Stephen Glass, the infamous fabulist who was nearly the death of The New Republic in the late 1990s, no longer practices journalism nor should he ever. He works for a law firm in Los Angeles, leading a good-if-unglamorous life, a different man. But is he a changed one? And should he be trusted again in his new vocation? Chuck Lane, the editor who uncovered the fraud, has not forgiven or forgotten, and it’s hard to blame him. To those he lied to, it isn’t easy to restore faith. In a new TNR piece “Hello, My Name Is Stephen Glass, and I’m Sorry,” written by one of his former deceived deskmates, Hanna Rosin, the author tries her best to see things with fresh eyes, hoping they’re not blind ones. An excerpt:
“Once we knew what he’d done, I tried to call Steve, but he never called back. He just went missing, like the kids on the milk cartons. It was weird. People often ask me if I felt ‘betrayed,’ but really I was deeply unsettled, like I’d woken up in the wrong room. I wondered whether Steve had lied to me about personal things, too. I wondered how, even after he’d been caught, he could bring himself to recruit me to defend him, knowing I’d be risking my job to do so. I wondered how I could spend more time with a person during the week than I spent with my husband and not suspect a thing. (And I didn’t. It came as a total surprise). And I wondered what else I didn’t know about people. Could my brother be a drug addict? Did my best friend actually hate me? Jon Chait, now a political writer for New York and back then the smart young wonk in our trio, was in Paris when the scandal broke. Overnight, Steve went from ‘being one of my best friends to someone I read about in The International Herald Tribune,’ Chait recalled. The transition was so abrupt that, for months, Jon dreamed that he’d run into him or that Steve wanted to talk to him.
Then, after a while, the dreams stopped. The Monica Lewinsky scandal petered out, George W. Bush became president, we all got cell phones, laptops, spouses, children. Over the years, Steve Glass got mixed up in our minds with the fictionalized Stephen Glass from his own 2003 roman à clef,The Fabulist, or Steve Glass as played by Hayden Christiansen in the 2003 movie Shattered Glass. It was the book that finally provoked my anger. The plot follows a thinly fictionalized Steve in the aftermath of the affair. It portrays him as humble, contrite, and ‘a few shades hipper than the original,’ I wrote in a review for Slate. The rest of us came off as shallow jerks barely worth apologizing to. Steve sent about 100 handwritten letters of apology that year to people he’d injured, all several pages long and very abject: ‘I’m genuinely sorry that I lied to you and betrayed you.’ But he was also hawking his book, so we saw the letters as an effort to neutralize us. Reading the novel pretty much killed off my curiosity. For years afterward, if I thought about Steve at all—usually when I got an e-mail from a journalism student who had seen the movie in an ethics class—he was the notorious Stephen Glass, still living in the Clinton era. …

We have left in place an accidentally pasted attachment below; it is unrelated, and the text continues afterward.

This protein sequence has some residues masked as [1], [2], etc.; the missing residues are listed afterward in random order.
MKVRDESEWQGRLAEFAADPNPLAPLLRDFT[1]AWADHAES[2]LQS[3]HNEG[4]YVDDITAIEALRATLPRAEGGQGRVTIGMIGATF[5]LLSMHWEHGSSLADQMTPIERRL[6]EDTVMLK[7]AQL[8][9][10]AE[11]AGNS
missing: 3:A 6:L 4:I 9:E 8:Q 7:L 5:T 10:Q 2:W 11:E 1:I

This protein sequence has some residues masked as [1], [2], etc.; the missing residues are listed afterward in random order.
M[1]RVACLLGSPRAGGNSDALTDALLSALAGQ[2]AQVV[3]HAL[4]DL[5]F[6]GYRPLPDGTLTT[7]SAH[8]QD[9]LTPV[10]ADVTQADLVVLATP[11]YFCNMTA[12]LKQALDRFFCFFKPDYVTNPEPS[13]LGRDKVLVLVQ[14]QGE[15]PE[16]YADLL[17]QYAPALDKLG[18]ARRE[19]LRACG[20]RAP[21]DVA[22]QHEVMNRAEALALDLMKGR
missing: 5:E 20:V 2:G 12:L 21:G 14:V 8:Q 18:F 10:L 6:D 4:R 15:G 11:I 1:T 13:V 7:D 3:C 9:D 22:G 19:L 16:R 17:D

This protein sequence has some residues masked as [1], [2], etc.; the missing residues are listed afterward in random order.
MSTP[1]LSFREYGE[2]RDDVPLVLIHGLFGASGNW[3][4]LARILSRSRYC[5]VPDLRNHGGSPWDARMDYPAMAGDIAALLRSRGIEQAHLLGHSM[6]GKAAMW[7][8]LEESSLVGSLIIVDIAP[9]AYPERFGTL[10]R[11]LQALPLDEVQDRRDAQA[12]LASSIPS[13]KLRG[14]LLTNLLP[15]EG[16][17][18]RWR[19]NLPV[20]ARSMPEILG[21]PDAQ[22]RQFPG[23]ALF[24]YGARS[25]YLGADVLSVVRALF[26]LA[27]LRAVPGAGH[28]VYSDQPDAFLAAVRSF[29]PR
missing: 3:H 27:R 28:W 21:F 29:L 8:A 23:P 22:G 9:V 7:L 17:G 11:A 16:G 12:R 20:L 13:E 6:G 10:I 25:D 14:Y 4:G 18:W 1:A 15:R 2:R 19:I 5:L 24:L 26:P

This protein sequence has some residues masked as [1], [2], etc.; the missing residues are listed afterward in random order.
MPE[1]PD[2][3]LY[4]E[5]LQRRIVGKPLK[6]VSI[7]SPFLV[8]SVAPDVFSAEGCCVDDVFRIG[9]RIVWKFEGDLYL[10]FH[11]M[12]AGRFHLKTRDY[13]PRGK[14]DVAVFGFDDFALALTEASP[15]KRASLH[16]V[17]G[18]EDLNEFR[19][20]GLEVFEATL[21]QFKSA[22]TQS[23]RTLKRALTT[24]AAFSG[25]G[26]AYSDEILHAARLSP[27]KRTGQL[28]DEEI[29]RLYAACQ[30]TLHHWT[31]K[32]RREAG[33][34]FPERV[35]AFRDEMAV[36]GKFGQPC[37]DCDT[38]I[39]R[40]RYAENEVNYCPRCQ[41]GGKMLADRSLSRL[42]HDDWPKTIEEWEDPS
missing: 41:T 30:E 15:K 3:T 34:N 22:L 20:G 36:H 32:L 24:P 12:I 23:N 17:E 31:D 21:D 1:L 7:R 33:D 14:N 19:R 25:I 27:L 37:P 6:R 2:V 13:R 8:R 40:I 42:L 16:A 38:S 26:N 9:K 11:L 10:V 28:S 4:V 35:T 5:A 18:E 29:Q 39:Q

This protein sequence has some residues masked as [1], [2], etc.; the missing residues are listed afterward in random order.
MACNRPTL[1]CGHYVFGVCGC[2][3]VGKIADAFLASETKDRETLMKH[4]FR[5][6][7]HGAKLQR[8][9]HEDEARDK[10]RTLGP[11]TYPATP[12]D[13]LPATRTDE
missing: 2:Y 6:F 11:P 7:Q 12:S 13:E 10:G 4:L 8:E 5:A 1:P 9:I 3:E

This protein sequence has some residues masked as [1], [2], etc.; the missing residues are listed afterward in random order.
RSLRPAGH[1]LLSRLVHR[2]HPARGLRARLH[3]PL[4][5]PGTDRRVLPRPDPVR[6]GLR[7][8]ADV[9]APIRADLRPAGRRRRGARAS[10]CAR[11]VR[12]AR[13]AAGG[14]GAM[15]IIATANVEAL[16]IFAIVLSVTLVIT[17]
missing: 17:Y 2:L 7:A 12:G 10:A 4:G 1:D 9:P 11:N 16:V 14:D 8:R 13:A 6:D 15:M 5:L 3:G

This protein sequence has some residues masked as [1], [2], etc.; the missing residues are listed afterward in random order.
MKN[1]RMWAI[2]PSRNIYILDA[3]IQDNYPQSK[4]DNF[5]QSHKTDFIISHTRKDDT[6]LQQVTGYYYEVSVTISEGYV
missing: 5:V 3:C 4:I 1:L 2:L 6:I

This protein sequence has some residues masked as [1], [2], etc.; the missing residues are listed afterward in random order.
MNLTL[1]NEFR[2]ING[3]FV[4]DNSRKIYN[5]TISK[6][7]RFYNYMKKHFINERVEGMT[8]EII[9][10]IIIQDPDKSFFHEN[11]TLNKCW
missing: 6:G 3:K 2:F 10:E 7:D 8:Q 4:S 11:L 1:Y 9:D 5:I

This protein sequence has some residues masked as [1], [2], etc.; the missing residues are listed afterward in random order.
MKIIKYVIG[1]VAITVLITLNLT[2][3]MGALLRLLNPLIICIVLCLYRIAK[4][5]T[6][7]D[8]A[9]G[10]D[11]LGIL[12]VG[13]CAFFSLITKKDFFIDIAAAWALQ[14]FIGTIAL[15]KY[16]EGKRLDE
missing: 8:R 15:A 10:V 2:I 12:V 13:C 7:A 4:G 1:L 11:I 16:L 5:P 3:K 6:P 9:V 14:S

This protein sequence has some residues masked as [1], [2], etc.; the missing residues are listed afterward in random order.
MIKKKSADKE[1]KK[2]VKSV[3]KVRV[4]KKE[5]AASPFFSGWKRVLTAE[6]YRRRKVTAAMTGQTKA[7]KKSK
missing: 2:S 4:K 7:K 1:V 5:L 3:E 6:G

Steve Glass now lives in Venice Beach with his longtime girlfriend, Julie Hilden, a dog, two cats, and a rotating cast of foster pets. (The couple are also vegans.) He works as director of special projects at Carpenter, Zuckerman, Rowley, a personal-injury law firm in Beverly Hills. For anyone who knew him back in the day, this is a comical juxtaposition. Steve is a Jewish boy from the posh Chicago suburb of Highland Park with pushy Jewish parents who insisted on the usual (doctor, lawyer). When they urged him to go to law school, they probably had Supreme Court appearances in mind, not, as the firm boasts, a $2.1 million settlement for a homeless man hit by a garbage truck. But Paul Zuckerman, the partner who hired Steve and has become his mentor, considers this development to be a sign of grace. ‘You were on track to be an asshole,’ he told Steve when I was there. ‘The best thing that ever happened to you in your life is that you fell flat on your face.'”